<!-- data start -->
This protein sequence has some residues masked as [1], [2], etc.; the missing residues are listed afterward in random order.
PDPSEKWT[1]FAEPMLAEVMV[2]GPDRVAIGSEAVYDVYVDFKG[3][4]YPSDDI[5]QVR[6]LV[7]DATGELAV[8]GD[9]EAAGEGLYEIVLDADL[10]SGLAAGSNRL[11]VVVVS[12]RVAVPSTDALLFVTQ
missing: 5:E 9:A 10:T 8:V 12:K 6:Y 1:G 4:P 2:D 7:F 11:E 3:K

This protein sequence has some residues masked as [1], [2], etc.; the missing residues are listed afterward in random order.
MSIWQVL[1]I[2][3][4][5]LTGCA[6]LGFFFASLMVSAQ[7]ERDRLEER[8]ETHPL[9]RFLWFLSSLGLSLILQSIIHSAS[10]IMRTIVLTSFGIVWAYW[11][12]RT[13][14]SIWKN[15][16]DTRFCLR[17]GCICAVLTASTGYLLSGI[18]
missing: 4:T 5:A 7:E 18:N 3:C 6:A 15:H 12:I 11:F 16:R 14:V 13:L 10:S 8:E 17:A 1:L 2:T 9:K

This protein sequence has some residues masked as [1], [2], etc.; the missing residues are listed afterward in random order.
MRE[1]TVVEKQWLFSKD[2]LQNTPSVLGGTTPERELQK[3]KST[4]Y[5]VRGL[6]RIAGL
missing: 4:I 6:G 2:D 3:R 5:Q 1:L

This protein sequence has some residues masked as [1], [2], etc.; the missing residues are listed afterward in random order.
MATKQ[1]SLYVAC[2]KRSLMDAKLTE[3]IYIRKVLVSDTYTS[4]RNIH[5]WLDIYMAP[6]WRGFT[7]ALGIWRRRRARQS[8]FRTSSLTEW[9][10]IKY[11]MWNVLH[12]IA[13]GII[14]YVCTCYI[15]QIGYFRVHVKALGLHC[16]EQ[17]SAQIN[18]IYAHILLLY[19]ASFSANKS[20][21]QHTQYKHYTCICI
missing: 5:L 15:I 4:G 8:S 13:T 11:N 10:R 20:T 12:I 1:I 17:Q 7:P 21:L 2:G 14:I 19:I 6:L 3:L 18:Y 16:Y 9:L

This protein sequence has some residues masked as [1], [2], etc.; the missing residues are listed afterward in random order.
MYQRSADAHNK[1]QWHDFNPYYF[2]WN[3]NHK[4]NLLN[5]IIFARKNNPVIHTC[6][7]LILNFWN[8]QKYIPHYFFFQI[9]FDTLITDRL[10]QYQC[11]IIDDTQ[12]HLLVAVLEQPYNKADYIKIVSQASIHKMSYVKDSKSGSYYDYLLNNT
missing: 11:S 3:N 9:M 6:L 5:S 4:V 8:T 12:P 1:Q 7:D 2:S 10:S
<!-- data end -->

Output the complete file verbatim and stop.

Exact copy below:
This protein sequence has some residues masked as [1], [2], etc.; the missing residues are listed afterward in random order.
PDPSEKWT[1]FAEPMLAEVMV[2]GPDRVAIGSEAVYDVYVDFKG[3][4]YPSDDI[5]QVR[6]LV[7]DATGELAV[8]GD[9]EAAGEGLYEIVLDADL[10]SGLAAGSNRL[11]VVVVS[12]RVAVPSTDALLFVTQ
missing: 5:E 9:A 10:T 8:V 12:K 6:Y 1:G 4:P 2:D 7:F 11:E 3:K

This protein sequence has some residues masked as [1], [2], etc.; the missing residues are listed afterward in random order.
MSIWQVL[1]I[2][3][4][5]LTGCA[6]LGFFFASLMVSAQ[7]ERDRLEER[8]ETHPL[9]RFLWFLSSLGLSLILQSIIHSAS[10]IMRTIVLTSFGIVWAYW[11][12]RT[13][14]SIWKN[15][16]DTRFCLR[17]GCICAVLTASTGYLLSGI[18]
missing: 4:T 5:A 7:E 18:N 3:C 6:A 15:H 12:I 11:F 16:R 14:V 13:L 10:S 8:E 17:A 1:L 2:T 9:K

This protein sequence has some residues masked as [1], [2], etc.; the missing residues are listed afterward in random order.
MRE[1]TVVEKQWLFSKD[2]LQNTPSVLGGTTPERELQK[3]KST[4]Y[5]VRGL[6]RIAGL
missing: 4:I 6:G 2:D 3:R 5:Q 1:L

This protein sequence has some residues masked as [1], [2], etc.; the missing residues are listed afterward in random order.
MATKQ[1]SLYVAC[2]KRSLMDAKLTE[3]IYIRKVLVSDTYTS[4]RNIH[5]WLDIYMAP[6]WRGFT[7]ALGIWRRRRARQS[8]FRTSSLTEW[9][10]IKY[11]MWNVLH[12]IA[13]GII[14]YVCTCYI[15]QIGYFRVHVKALGLHC[16]EQ[17]SAQIN[18]IYAHILLLY[19]ASFSANKS[20][21]QHTQYKHYTCICI
missing: 5:L 15:I 4:G 8:S 13:T 11:N 10:R 20:T 12:I 1:I 17:Q 7:P 21:L 2:G 14:I 19:I 6:L 3:L 18:Y 16:Y 9:L

This protein sequence has some residues masked as [1], [2], etc.; the missing residues are listed afterward in random order.
MYQRSADAHNK[1]QWHDFNPYYF[2]WN[3]NHK[4]NLLN[5]IIFARKNNPVIHTC[6][7]LILNFWN[8]QKYIPHYFFFQI[9]FDTLITDRL[10]QYQC[11]IIDDTQ[12]HLLVAVLEQPYNKADYIKIVSQASIHKMSYVKDSKSGSYYDYLLNNT
missing: 11:S 3:N 9:M 6:L 5:S 4:V 8:T 12:P 1:Q 7:D 2:S 10:S